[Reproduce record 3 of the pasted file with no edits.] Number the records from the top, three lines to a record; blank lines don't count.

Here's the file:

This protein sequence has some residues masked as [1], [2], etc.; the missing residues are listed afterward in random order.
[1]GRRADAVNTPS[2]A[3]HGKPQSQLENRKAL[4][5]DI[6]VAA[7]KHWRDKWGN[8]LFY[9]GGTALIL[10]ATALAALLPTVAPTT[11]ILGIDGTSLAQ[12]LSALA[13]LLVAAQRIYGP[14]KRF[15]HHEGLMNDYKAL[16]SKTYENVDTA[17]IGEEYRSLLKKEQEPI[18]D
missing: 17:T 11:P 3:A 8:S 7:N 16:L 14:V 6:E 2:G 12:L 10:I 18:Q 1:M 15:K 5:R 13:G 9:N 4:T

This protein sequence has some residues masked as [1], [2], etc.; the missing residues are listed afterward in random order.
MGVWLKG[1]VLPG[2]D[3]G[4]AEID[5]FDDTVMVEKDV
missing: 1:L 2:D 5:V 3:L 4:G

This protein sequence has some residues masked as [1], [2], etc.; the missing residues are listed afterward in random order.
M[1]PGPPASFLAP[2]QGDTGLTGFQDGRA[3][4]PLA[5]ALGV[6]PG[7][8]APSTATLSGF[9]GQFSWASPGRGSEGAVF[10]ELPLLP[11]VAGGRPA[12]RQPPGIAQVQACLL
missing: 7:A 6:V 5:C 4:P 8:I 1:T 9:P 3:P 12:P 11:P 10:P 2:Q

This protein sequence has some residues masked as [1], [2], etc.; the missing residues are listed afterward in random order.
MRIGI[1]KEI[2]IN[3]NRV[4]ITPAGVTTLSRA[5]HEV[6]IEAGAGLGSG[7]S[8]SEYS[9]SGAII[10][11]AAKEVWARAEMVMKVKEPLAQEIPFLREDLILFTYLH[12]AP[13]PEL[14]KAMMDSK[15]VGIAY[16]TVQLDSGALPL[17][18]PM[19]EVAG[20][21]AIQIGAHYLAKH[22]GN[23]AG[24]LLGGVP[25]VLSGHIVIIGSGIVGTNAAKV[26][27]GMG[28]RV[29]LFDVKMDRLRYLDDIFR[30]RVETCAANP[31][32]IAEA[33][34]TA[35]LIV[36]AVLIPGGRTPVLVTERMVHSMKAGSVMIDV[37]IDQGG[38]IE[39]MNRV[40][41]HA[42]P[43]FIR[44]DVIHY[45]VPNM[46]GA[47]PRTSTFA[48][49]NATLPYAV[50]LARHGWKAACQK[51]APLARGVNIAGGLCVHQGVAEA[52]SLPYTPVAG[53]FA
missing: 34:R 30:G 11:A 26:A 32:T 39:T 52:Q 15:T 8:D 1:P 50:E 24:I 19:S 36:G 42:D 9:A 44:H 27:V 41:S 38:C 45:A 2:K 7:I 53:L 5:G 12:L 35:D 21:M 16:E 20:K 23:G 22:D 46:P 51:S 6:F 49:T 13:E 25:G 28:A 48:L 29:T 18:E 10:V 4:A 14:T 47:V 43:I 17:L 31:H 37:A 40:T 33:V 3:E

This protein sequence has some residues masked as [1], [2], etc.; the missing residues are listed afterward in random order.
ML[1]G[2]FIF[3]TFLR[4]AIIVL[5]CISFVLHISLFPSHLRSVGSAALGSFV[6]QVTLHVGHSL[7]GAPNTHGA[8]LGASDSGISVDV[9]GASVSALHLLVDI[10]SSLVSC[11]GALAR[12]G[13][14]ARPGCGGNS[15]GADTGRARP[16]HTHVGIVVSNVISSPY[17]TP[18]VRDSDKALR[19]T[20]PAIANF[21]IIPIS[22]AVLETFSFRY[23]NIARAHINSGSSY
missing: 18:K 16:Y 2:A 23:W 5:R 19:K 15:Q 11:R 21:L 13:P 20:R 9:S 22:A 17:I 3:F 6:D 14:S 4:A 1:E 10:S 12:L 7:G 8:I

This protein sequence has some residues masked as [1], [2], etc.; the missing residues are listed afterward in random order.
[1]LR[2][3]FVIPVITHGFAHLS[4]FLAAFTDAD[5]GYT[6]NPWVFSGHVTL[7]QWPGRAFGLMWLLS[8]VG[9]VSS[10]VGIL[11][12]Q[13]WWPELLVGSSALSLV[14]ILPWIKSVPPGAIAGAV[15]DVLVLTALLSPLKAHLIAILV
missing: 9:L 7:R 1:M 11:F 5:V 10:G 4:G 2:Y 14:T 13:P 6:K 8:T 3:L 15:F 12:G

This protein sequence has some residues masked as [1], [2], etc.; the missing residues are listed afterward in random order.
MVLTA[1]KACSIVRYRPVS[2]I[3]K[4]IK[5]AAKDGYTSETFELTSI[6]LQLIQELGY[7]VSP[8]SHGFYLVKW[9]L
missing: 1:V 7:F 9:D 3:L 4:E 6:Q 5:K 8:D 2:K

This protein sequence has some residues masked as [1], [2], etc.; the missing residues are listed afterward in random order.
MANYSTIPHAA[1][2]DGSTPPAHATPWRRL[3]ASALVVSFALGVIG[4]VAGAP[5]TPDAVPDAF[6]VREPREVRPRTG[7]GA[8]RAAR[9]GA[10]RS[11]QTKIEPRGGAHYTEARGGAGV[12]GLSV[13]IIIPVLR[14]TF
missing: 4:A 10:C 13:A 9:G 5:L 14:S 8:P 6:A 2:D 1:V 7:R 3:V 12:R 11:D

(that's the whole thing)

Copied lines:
This protein sequence has some residues masked as [1], [2], etc.; the missing residues are listed afterward in random order.
M[1]PGPPASFLAP[2]QGDTGLTGFQDGRA[3][4]PLA[5]ALGV[6]PG[7][8]APSTATLSGF[9]GQFSWASPGRGSEGAVF[10]ELPLLP[11]VAGGRPA[12]RQPPGIAQVQACLL
missing: 7:A 6:V 5:C 4:P 8:I 1:T 9:P 3:P 12:P 11:P 10:P 2:Q